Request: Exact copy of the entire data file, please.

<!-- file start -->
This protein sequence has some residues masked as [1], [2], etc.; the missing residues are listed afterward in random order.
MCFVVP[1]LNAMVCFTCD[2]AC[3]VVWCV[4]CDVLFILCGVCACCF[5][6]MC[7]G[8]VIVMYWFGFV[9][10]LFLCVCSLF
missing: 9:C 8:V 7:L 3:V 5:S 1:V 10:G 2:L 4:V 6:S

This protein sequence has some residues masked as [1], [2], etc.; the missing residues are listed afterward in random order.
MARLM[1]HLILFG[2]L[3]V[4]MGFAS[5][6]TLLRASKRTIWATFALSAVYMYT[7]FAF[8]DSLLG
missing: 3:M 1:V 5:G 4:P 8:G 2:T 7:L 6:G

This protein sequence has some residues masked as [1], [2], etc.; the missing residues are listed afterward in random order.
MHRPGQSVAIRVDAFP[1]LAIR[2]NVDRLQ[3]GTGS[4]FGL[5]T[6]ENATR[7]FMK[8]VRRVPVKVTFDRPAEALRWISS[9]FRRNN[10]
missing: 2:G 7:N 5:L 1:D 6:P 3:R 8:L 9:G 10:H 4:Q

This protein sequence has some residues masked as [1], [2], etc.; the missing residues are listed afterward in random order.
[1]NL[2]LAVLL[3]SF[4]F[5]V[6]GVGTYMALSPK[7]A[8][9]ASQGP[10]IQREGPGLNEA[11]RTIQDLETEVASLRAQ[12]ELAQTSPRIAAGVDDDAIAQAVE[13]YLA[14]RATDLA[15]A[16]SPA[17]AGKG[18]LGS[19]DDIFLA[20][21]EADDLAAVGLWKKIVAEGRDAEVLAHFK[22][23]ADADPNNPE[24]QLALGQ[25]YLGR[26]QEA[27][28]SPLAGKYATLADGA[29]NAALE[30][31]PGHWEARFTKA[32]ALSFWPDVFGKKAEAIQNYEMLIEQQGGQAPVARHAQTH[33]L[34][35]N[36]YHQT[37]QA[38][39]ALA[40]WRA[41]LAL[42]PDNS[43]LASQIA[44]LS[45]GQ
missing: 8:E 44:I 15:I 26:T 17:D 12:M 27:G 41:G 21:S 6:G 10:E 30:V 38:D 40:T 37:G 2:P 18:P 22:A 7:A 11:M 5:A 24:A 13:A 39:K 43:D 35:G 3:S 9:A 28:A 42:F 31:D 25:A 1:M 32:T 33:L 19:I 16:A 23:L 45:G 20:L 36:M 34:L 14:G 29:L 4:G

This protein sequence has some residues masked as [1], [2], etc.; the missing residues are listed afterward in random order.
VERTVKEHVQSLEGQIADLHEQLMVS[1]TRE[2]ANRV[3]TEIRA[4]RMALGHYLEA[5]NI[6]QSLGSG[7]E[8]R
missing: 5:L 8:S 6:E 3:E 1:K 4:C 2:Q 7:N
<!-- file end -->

This protein sequence has some residues masked as [1], [2], etc.; the missing residues are listed afterward in random order.
MCFVVP[1]LNAMVCFTCD[2]AC[3]VVWCV[4]CDVLFILCGVCACCF[5][6]MC[7]G[8]VIVMYWFGFV[9][10]LFLCVCSLF
missing: 9:C 8:V 7:L 3:V 5:S 1:V 10:G 2:L 4:V 6:S

This protein sequence has some residues masked as [1], [2], etc.; the missing residues are listed afterward in random order.
MARLM[1]HLILFG[2]L[3]V[4]MGFAS[5][6]TLLRASKRTIWATFALSAVYMYT[7]FAF[8]DSLLG
missing: 3:M 1:V 5:G 4:P 8:G 2:T 7:L 6:G

This protein sequence has some residues masked as [1], [2], etc.; the missing residues are listed afterward in random order.
MHRPGQSVAIRVDAFP[1]LAIR[2]NVDRLQ[3]GTGS[4]FGL[5]T[6]ENATR[7]FMK[8]VRRVPVKVTFDRPAEALRWISS[9]FRRNN[10]
missing: 2:G 7:N 5:L 1:D 6:P 3:R 8:L 9:G 10:H 4:Q

This protein sequence has some residues masked as [1], [2], etc.; the missing residues are listed afterward in random order.
[1]NL[2]LAVLL[3]SF[4]F[5]V[6]GVGTYMALSPK[7]A[8][9]ASQGP[10]IQREGPGLNEA[11]RTIQDLETEVASLRAQ[12]ELAQTSPRIAAGVDDDAIAQAVE[13]YLA[14]RATDLA[15]A[16]SPA[17]AGKG[18]LGS[19]DDIFLA[20][21]EADDLAAVGLWKKIVAEGRDAEVLAHFK[22][23]ADADPNNPE[24]QLALGQ[25]YLGR[26]QEA[27][28]SPLAGKYATLADGA[29]NAALE[30][31]PGHWEARFTKA[32]ALSFWPDVFGKKAEAIQNYEMLIEQQGGQAPVARHAQTH[33]L[34][35]N[36]YHQT[37]QA[38][39]ALA[40]WRA[41]LAL[42]PDNS[43]LASQIA[44]LS[45]GQ
missing: 8:E 44:I 15:I 26:T 17:D 12:M 27:G 41:G 21:S 6:G 10:E 30:V 38:D 40:T 37:G 2:P 18:P 22:A 7:A 11:M 5:A 24:A 13:A 39:K 43:D 35:G 3:S 9:A 28:A 42:F 31:D 25:A 1:M 32:T 33:L 19:I 16:A 23:L 45:G 20:L 36:M 34:L 14:G 29:L 4:G

This protein sequence has some residues masked as [1], [2], etc.; the missing residues are listed afterward in random order.
VERTVKEHVQSLEGQIADLHEQLMVS[1]TRE[2]ANRV[3]TEIRA[4]RMALGHYLEA[5]NI[6]QSLGSG[7]E[8]R
missing: 5:L 8:S 6:E 3:E 1:K 4:C 2:Q 7:N